[ Go to April 1997 Table of Contents ]|
-- by Serdar Yegulalp
A personal database should be the exact opposite of the fiercely aloof SQL engines used for centralized applications. A personal database should mold itself to the needs of the occasional and nonprogramming user. It should be easy to use, flexible, helpful and approachable. It should be ... well ... Approach 97.
In this new release, Lotus has preserved all of Approach's trademark flexibility and ease of use: extensive sample applications, the ability to use a variety of database formats, balloon help, online documentation, wizards, and a comprehensive set of built-in reports and queries.
We found two new features valuable. One is the use of stylesheets, which allows you to easily enforce a consistent look across forms and reports. Another is Apt files. You save a database in a special compacted form that contains views and data of your choosing. Then you post the file where other Approach users can download it and view a read-only version of only the information you wish to distribute. This allows you to protect your database, while giving many people access to a snapshot of your data.
This new version of Approach touts publish-to-the-Net capabilities, although they're better in theory than in practice. We were able to publish an Approach database to an ftp site simply by answering a few questions, but we weren't able to use Approach to build a Web-based front end for the data. To access the data, we needed to provide Approach itself with the URL, which is not the same as firing up a browser and pointing it at the database.
Approach 97's other big publish-to-the-Internet feature allows it to display table and report output controls as an HTML page. Unfortunately, many controls, such as push buttons and radio buttons, aren't saved as HTML, so you get mixed results. Compared to a tool like Borland IntraBuilder, which is designed to do real Web-based database development, Approach is bush-league.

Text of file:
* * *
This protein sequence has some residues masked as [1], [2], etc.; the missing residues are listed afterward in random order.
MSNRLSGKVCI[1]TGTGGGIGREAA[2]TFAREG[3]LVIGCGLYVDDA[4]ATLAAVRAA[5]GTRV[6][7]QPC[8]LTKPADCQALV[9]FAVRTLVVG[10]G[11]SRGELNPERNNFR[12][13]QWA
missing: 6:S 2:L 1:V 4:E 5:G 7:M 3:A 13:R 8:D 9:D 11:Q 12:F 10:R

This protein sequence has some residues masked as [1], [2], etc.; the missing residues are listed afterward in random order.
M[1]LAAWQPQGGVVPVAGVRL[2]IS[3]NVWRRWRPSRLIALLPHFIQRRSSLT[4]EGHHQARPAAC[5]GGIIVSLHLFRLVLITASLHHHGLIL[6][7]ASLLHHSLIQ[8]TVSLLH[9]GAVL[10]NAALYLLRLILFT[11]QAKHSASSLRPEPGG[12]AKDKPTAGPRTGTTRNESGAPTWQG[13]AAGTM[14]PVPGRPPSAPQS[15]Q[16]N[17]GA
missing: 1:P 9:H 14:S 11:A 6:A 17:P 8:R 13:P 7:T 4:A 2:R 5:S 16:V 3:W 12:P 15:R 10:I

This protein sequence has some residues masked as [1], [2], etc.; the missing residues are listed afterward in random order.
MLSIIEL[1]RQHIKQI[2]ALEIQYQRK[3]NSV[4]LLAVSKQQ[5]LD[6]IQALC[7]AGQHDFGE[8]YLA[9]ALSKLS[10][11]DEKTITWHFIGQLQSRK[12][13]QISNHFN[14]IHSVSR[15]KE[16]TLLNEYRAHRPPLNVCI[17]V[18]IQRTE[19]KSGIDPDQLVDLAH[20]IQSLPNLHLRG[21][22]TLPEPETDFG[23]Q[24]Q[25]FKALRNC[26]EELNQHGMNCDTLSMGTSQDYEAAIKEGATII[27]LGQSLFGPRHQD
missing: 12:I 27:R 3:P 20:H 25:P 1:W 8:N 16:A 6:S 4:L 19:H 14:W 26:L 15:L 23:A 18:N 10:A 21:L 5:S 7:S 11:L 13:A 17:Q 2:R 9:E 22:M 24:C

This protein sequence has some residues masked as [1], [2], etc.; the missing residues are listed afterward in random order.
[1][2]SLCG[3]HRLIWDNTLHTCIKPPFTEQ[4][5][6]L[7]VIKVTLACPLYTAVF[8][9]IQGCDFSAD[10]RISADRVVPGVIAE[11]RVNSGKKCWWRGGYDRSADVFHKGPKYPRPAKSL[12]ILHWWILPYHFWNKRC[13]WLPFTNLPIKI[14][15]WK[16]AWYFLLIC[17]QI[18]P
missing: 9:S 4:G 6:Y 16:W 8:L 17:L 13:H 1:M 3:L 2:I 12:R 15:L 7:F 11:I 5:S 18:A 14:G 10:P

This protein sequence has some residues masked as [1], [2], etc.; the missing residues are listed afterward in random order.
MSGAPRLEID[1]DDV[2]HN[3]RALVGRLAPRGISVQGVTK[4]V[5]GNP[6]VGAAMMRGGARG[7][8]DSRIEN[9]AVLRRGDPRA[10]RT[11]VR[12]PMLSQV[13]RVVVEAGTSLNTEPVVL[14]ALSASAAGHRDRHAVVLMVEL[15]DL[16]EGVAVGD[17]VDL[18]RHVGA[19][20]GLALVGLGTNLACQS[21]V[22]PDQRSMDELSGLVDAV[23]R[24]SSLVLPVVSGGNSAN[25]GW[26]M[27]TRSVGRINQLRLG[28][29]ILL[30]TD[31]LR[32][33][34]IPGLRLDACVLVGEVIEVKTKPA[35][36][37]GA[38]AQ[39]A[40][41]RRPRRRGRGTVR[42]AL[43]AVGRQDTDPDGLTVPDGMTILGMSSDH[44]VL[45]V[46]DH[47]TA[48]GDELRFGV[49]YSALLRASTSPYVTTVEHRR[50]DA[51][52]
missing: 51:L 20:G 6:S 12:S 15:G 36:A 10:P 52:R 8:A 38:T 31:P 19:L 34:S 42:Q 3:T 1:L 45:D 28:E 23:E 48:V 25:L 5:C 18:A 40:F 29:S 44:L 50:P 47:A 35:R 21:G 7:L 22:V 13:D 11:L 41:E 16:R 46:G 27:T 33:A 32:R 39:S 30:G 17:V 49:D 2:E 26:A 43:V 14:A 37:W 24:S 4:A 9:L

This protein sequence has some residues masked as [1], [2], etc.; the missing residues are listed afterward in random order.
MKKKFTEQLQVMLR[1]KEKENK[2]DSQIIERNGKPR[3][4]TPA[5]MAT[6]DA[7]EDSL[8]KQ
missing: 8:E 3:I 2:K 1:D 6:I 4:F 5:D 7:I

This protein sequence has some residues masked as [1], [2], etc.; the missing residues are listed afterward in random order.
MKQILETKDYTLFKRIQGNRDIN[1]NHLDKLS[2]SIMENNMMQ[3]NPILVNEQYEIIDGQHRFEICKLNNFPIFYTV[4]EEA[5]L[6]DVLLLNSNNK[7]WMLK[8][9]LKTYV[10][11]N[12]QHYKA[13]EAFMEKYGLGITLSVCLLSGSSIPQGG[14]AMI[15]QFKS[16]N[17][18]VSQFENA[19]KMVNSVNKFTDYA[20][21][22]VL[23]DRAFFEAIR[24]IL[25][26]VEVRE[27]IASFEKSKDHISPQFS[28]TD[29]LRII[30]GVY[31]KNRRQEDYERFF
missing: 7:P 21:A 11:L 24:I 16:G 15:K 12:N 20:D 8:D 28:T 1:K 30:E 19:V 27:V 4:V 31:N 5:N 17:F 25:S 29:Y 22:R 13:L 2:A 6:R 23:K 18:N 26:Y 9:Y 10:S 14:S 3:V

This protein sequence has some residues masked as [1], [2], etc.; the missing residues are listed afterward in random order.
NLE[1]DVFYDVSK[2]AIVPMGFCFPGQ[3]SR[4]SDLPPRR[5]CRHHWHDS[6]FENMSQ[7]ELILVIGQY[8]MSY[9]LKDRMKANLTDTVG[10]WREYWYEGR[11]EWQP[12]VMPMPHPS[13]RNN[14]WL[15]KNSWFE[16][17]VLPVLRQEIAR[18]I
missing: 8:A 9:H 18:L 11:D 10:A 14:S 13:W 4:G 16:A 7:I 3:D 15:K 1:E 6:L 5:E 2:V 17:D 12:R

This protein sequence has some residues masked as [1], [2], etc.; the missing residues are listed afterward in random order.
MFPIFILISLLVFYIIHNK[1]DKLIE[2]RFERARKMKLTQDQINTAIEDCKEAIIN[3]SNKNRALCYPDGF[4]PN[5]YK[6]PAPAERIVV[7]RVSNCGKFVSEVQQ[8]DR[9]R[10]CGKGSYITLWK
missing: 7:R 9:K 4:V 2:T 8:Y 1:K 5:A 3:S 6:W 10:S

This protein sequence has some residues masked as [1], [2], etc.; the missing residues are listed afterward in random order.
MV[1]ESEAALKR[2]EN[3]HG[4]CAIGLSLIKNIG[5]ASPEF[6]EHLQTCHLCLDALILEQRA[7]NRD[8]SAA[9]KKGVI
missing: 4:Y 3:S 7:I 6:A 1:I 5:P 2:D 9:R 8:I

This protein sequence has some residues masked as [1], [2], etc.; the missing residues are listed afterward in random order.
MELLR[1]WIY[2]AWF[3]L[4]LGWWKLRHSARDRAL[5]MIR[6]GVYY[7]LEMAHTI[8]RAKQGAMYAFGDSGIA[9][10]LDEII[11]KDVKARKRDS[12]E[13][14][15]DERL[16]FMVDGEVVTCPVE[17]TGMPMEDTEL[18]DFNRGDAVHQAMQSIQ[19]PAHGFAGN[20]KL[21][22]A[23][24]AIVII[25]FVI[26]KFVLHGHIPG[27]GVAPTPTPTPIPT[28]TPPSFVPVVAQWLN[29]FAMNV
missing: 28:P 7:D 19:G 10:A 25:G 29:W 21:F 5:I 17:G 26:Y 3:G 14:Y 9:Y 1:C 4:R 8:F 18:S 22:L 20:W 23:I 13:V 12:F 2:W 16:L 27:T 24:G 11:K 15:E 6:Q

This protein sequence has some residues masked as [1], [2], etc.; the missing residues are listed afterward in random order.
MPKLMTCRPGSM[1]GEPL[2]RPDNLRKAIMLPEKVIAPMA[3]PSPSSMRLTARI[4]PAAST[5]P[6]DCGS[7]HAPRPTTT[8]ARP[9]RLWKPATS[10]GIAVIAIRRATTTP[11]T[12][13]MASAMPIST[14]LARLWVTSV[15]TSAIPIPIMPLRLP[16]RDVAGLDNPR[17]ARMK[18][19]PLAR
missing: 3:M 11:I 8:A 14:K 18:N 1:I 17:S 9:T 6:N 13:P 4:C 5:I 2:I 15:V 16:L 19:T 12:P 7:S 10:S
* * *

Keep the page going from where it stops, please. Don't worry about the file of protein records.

But some of Approach 97's new features are good indeed. Older versions of Approach used only the rather one-dimensional Approach macro language; Approach 97 supports Lotus' newly revamped LotusScript, which extends through all Lotus SmartSuite97 products as well. LotusScript strongly resembles Visual Basic for Applications, including the use of ActiveX controls in Approach applications. But it still reaches backward to accommodate users proficient in the old Approach macro language. Also, a tool for translating existing macros into LotusScript allows you to reap the rewards of LotusScript's greater flexibility and programmability without tedious rewrites. If you're a diehard, the old macro-recording and -programming features are still there, so you can continue to use existing macros gracefully.
For personal database designers and existing Approach users, Approach 97 remains a fine choice. With the addition of the sophisticated LotusScript, the product has expanded its target audience to more advanced users. The Internet features need to be more mature before it can really be the Web database product Lotus clearly wants it to be. Still, Approach 97 makes it to our Recommended List as the best personal database product, while Claris Corp.'s FileMaker Pro 3.0 remains the best choice for those new to databases in general.